Contributions of an internalizing symptoms polygenic risk score and contextual factors to alcohol-related disorders in african american young adults

Jill Alexandra Rabinowitz, Rashelle Musci, Adam Milam, Kelly Benke, Danielle Sisto, Nicholas S. Ialongo, Brion S. Maher, George Uhl, Gail Rosenbaum, Beth Reboussin

Research output: Contribution to journalArticle

Abstract

Objective: Alcohol-related disorders (i.e., abuse and de-pendence) are significant problems that may result in numerous negative consequences. Although a number of studies have examined factors that predict alcohol abuse and dependence in European samples, only a few studies have examined whether genetic and environmental factors influence the pathogenesis of alcohol-related disorders among African Americans. The present study examined whether gene (internalizing symptoms polygenic risk score) by environment (parental monitoring, community disadvantage) interactions were associated with alcohol-related disorders in a sample of African American adults. Method: Participants (N = 640; 39.7% male) were initially recruited for an elementary school–based universal prevention trial in a mid-Atlantic city and followed into adulthood. Participants reported on their perceptions of parental monitoring in sixth grade. At 30 years of age, participants reported on their alcohol abuse and dependence, and DNA was obtained and genotyped using Affymetrix 6.0 microarrays. An internalizing symptoms polygenic risk score was created using discovery samples results from a genome-wide association study (GWAS) that involved three large population-based studies. Community disadvantage was calculated based on census data when participants were in first grade. Results: There was a significant interaction between the internalizing symptoms polygenic risk score and community disadvantage such that exposure to higher community disadvantage was associated with lower risk for alcohol-related disorders among participants with a higher internalizing symptoms polygenic risk score. Conclusions: Our findings highlight that higher genetic loading for internalizing symptoms may protect urban African Americans from alcohol-related disorders, particularly in more disadvantaged areas.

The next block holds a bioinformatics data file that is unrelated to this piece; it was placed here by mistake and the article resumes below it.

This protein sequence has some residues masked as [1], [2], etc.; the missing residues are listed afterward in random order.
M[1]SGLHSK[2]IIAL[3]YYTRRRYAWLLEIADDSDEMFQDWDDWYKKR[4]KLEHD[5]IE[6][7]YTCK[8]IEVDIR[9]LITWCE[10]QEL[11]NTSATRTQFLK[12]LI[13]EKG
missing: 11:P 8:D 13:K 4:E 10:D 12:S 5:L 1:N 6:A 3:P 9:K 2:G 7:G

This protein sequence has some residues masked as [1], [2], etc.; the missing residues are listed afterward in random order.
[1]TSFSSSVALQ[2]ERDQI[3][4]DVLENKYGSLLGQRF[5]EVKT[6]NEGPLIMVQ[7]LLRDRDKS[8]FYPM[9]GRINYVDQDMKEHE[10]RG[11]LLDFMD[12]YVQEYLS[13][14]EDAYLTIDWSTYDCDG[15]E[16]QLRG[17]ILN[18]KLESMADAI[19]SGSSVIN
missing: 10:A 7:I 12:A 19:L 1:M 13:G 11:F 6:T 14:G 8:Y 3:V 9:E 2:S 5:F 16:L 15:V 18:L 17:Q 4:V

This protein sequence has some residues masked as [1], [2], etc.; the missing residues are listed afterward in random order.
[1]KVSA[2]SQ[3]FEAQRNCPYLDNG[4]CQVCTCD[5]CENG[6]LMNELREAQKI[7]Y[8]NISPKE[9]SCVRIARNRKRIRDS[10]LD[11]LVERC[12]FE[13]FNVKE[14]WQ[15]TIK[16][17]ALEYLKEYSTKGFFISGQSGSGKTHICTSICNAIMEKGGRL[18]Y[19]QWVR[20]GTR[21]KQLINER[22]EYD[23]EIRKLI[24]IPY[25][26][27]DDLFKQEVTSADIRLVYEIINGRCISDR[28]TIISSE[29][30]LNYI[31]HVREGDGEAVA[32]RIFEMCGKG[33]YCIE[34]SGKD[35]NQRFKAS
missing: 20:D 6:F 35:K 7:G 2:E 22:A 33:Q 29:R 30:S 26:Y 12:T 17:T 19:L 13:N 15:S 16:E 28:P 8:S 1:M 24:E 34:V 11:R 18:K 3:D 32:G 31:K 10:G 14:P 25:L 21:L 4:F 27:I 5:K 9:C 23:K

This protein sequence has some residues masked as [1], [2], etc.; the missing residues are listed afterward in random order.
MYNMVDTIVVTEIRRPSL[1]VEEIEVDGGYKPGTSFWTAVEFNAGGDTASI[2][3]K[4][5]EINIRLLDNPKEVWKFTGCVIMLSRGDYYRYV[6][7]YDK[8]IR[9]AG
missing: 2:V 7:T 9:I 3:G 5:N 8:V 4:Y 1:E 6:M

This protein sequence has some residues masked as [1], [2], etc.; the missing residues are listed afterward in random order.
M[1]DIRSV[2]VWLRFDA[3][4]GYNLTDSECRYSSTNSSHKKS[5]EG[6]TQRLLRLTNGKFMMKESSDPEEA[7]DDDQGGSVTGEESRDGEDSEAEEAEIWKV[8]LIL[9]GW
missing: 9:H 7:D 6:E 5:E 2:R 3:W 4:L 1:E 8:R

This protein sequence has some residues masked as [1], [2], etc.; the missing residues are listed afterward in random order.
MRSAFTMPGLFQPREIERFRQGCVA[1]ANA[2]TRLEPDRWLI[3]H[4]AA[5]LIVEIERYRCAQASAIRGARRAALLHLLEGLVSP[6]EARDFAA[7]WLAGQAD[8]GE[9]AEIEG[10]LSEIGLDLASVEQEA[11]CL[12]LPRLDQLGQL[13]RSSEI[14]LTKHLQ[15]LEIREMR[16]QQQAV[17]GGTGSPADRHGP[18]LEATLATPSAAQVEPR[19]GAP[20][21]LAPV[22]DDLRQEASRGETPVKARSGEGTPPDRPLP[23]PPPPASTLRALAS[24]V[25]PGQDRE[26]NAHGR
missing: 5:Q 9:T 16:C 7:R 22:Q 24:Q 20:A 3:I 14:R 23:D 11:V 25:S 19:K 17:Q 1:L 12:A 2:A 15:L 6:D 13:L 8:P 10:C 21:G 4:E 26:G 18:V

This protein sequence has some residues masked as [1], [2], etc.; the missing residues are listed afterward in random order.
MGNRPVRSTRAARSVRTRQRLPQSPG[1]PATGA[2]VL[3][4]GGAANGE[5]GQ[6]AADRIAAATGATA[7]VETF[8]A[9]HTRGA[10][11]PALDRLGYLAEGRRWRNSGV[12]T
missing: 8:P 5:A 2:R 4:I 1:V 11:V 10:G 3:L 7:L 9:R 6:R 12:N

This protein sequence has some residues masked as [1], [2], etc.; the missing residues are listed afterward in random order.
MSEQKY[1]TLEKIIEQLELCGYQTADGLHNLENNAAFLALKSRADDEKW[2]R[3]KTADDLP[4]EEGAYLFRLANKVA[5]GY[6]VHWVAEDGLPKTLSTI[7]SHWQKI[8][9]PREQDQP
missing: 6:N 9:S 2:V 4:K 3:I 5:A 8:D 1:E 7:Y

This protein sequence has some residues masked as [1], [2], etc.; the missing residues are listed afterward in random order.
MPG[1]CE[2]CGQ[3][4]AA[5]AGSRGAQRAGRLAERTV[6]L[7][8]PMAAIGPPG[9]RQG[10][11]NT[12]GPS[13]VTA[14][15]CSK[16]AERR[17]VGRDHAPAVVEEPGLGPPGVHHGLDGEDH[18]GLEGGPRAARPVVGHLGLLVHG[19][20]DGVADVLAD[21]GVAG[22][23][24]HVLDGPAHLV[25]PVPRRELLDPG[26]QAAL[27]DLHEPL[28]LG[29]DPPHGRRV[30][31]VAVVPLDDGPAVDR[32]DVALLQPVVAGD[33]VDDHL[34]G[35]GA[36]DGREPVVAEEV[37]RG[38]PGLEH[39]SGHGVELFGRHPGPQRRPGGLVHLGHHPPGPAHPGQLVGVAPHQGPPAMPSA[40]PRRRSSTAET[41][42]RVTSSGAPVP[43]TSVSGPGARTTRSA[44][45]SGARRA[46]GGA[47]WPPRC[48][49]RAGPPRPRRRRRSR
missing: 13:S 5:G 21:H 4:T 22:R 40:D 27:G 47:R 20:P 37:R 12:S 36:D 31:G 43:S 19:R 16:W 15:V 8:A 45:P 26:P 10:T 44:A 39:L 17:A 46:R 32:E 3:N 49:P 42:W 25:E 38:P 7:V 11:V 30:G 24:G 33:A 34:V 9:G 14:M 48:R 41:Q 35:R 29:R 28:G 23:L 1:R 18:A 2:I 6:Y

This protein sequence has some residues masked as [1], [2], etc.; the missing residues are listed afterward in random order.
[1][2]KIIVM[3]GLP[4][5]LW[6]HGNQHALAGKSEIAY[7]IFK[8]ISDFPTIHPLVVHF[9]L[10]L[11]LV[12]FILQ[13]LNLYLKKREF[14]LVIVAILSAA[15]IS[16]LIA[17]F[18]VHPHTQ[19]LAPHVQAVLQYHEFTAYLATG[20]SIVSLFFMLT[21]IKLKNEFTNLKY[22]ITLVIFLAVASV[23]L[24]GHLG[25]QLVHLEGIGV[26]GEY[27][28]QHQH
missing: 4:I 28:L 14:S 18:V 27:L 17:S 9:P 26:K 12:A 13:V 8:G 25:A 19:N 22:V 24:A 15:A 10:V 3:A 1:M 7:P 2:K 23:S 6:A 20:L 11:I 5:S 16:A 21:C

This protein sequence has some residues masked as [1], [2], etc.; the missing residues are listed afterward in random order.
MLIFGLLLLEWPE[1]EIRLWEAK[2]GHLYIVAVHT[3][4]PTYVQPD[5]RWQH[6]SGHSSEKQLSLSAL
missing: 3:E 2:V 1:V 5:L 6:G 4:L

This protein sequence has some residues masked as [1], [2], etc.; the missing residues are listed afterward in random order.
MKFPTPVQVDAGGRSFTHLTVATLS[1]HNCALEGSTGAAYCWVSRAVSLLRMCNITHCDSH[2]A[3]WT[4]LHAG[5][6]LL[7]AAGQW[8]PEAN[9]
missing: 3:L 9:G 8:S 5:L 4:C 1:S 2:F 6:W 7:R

Original languageEnglish (US)
Pages (from-to)77-85
Number of pages9
JournalJournal of studies on alcohol and drugs
Volume80
Issue number1
DOIs
StatePublished - Jan 2019

ASJC Scopus subject areas

  • Health(social science)
  • Toxicology
  • Psychiatry and Mental health

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